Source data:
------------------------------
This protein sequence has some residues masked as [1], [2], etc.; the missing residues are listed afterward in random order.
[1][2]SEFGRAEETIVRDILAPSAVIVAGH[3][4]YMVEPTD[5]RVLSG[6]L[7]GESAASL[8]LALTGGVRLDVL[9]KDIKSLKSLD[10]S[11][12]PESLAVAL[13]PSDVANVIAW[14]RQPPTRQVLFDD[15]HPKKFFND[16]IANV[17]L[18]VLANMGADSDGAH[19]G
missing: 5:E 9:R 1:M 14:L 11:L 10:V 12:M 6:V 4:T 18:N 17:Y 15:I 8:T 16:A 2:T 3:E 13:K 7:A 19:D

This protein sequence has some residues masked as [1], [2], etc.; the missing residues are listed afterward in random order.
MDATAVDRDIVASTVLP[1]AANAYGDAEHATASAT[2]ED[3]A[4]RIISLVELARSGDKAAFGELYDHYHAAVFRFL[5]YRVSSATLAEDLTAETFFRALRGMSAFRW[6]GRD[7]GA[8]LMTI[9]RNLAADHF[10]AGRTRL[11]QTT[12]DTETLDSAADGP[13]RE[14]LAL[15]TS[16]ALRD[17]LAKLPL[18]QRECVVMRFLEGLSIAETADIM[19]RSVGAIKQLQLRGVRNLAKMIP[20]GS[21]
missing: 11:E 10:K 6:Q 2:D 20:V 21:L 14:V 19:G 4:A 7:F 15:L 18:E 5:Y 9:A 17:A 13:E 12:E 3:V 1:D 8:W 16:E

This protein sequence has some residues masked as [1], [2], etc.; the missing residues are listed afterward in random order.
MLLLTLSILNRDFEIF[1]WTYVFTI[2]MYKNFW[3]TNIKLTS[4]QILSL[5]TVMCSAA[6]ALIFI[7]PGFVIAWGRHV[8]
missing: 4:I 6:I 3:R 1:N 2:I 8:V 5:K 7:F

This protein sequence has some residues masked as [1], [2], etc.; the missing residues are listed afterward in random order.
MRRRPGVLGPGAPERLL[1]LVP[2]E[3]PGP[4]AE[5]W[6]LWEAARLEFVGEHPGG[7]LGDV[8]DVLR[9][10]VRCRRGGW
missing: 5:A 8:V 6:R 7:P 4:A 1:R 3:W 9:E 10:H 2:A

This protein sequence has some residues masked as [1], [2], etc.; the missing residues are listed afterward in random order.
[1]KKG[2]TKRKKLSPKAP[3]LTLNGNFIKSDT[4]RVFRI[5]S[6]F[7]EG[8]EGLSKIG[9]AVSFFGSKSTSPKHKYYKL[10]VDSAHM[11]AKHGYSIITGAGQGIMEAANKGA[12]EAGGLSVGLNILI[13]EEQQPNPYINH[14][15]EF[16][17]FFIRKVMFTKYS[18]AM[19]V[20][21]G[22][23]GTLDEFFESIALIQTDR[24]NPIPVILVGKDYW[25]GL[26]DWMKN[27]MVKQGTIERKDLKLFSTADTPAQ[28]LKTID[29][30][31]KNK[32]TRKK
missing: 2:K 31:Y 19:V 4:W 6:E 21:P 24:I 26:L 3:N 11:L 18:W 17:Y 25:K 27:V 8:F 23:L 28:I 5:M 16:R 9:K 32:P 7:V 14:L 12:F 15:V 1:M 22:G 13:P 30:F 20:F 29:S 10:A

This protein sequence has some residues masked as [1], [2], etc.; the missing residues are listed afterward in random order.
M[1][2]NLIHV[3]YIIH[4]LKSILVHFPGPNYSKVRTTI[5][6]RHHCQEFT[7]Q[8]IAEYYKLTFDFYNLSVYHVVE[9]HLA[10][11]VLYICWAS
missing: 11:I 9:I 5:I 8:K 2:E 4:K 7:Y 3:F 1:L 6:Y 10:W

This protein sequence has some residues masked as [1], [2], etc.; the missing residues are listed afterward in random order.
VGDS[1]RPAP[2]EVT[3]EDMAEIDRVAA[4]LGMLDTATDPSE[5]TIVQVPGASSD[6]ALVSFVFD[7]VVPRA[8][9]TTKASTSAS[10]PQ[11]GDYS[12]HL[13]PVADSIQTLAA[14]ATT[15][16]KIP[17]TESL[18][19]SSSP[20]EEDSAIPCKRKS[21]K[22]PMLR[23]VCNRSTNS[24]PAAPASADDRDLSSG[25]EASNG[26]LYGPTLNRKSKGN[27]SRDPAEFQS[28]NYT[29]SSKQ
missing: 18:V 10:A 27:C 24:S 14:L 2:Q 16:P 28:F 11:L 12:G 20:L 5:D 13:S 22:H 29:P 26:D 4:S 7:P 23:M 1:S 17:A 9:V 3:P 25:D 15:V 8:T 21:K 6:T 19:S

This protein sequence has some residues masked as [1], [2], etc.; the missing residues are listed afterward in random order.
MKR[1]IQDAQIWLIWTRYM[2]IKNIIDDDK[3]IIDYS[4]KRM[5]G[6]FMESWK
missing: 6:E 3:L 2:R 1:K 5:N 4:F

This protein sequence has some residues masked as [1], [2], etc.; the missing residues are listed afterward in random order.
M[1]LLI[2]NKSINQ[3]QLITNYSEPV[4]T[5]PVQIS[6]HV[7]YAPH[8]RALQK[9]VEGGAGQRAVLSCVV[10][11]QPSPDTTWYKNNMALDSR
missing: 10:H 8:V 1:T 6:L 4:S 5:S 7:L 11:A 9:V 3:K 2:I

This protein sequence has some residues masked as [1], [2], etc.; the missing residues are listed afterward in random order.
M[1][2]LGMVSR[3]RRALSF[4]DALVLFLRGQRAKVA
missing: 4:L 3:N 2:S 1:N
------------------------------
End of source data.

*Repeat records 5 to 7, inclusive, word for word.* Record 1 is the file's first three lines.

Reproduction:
This protein sequence has some residues masked as [1], [2], etc.; the missing residues are listed afterward in random order.
[1]KKG[2]TKRKKLSPKAP[3]LTLNGNFIKSDT[4]RVFRI[5]S[6]F[7]EG[8]EGLSKIG[9]AVSFFGSKSTSPKHKYYKL[10]VDSAHM[11]AKHGYSIITGAGQGIMEAANKGA[12]EAGGLSVGLNILI[13]EEQQPNPYINH[14][15]EF[16][17]FFIRKVMFTKYS[18]AM[19]V[20][21]G[22][23]GTLDEFFESIALIQTDR[24]NPIPVILVGKDYW[25]GL[26]DWMKN[27]MVKQGTIERKDLKLFSTADTPAQ[28]LKTID[29][30][31]KNK[32]TRKK
missing: 2:K 31:Y 19:V 4:W 6:E 21:P 24:I 26:L 3:N 11:L 18:W 17:Y 25:K 27:V 8:F 23:L 28:I 5:M 16:R 9:K 32:P 7:V 14:L 12:F 15:V 1:M 22:G 13:P 30:F 20:F 29:S 10:A

This protein sequence has some residues masked as [1], [2], etc.; the missing residues are listed afterward in random order.
M[1][2]NLIHV[3]YIIH[4]LKSILVHFPGPNYSKVRTTI[5][6]RHHCQEFT[7]Q[8]IAEYYKLTFDFYNLSVYHVVE[9]HLA[10][11]VLYICWAS
missing: 11:I 9:I 5:I 8:K 2:E 4:K 7:Y 3:F 1:L 6:Y 10:W

This protein sequence has some residues masked as [1], [2], etc.; the missing residues are listed afterward in random order.
VGDS[1]RPAP[2]EVT[3]EDMAEIDRVAA[4]LGMLDTATDPSE[5]TIVQVPGASSD[6]ALVSFVFD[7]VVPRA[8][9]TTKASTSAS[10]PQ[11]GDYS[12]HL[13]PVADSIQTLAA[14]ATT[15][16]KIP[17]TESL[18][19]SSSP[20]EEDSAIPCKRKS[21]K[22]PMLR[23]VCNRSTNS[24]PAAPASADDRDLSSG[25]EASNG[26]LYGPTLNRKSKGN[27]SRDPAEFQS[28]NYT[29]SSKQ
missing: 18:V 10:A 27:C 24:S 14:L 2:Q 16:P 28:F 11:L 12:G 20:L 5:D 13:S 22:H 29:P 26:D 4:S 7:P 23:M 1:S 17:A 9:V 3:P 25:D 15:V 8:T 21:K 6:T 19:S